in·sti·tu·tion noun \?in(t)-st?-?tü-sh?n,
something or someone firmly associated with a place or thing
There are few bands around that can be considered any kind of institution for their respective region. D.O.A. However, is such a band. A band synonymous with growing up in Canada. More specifically, growing up in Vancouver.
Year after passing year, frontman Joe Keithley could be counted on to rear his ran soaked visage in one form or another, be it heading up a D.O.A show, with any myriad of revolving door members, one of his solo shows or one of his Garage Sales, where you could shoot the shit with him over the Canucks' latest loss just as easily as haggle over the cost of a D.O.A./No Means No flyer from 1983 at the Smilin' Buddha Cabaret.
Now, after over 30 years, the band has decided to officially call it a day, in part so Keithley can pursue a political career with the NDP, or New Democratic Party. Now that the elections have passed and Keithley lost the nomination he sought, the true future of D.O.A. is anyone's guess.
Leftist leanings and outspoken activism have always been supplied the bulk of songwriting topics and while Keithley has never been or claimed to be the best-read mug on the planet, D.O.A. has maintained a working-class-hero charm that has managed to avoid the torch-and-pitchfork cries of “sellout!” from the unwashed masses.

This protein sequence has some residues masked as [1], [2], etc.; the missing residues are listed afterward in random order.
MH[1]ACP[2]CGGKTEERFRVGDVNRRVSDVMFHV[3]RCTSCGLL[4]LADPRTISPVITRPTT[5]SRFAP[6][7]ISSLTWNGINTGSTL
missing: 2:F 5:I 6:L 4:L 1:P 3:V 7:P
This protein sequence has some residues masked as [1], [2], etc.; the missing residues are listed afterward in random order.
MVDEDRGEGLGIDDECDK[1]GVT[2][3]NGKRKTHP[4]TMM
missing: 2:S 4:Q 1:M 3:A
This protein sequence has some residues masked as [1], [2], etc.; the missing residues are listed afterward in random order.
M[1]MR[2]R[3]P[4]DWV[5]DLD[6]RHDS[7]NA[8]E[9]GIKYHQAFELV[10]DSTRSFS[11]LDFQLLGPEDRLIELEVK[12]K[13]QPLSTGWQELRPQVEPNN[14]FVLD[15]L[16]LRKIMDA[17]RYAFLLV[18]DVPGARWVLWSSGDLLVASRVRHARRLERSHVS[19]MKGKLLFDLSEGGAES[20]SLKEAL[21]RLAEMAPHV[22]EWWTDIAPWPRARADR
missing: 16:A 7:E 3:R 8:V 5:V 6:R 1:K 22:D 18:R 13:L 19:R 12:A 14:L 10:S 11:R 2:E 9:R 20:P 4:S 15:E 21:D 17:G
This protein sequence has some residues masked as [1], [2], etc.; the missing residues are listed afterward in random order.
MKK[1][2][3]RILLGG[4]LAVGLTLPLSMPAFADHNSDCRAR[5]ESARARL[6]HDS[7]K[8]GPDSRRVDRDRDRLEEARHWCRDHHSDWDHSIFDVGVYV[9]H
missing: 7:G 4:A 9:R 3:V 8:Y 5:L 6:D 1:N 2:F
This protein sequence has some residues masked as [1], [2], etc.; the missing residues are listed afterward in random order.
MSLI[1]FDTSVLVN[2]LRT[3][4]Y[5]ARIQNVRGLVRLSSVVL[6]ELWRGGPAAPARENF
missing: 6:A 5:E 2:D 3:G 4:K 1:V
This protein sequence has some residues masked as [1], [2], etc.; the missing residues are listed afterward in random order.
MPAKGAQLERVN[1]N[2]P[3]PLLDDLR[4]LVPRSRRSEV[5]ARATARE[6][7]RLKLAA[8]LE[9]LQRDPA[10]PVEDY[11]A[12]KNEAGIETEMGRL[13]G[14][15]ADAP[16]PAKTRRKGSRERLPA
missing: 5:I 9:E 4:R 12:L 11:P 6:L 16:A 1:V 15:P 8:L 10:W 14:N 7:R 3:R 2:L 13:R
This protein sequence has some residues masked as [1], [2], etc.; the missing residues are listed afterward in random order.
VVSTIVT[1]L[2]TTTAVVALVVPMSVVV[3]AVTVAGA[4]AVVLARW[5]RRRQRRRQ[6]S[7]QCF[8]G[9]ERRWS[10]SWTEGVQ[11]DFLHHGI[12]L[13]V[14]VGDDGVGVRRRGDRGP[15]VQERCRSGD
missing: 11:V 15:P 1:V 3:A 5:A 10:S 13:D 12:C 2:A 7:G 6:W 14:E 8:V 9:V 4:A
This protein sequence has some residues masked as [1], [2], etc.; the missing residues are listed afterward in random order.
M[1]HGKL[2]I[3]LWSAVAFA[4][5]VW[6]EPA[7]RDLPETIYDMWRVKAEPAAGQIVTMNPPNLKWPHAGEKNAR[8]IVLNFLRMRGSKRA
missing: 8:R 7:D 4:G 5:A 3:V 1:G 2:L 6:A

We Come in Peace, the band's latest and presumed last album is another in a long line of adequate albums from the "Godfathers of Hardcore". Not terrible, but not particularly memorable is far from a glowing review, but were it not for the legacy of the band in question, we'd be talking about a much smaller bell curve.
With that said, We Come in Peace is not without it's highlights - “Bring Out Your Dead” and “Do You Wanna”, being two of them, as well as “We Occupy”, which reunites Keithley with guest Jello Biafra. But it's the mid or slow tempo tracks on the majority of the album that hang like an albatross around the band's neck. This is a complaint that has plagued D.O.A. through the years and while fast doesn't necessarily mean good, it does a much better job encapsulating the energy of the band. Their live shows are always a blast, but so many of their studio recordings (this being their 14th full-length), particularly the last few do little to capture that vibe. Dub-tinged “Walk Through This World” being a prime example.
D.O.A.'s slogan has long been Talk minus Action equals Zero. Now that the poll results are in and Keithley has some time on his hands again, one can hope that a proper send off worthy of the band's legacy is forthcoming and will hopefully eradicate the apathy I fear We Come In Peace will instill in his listening constituents.
6.2 / 10
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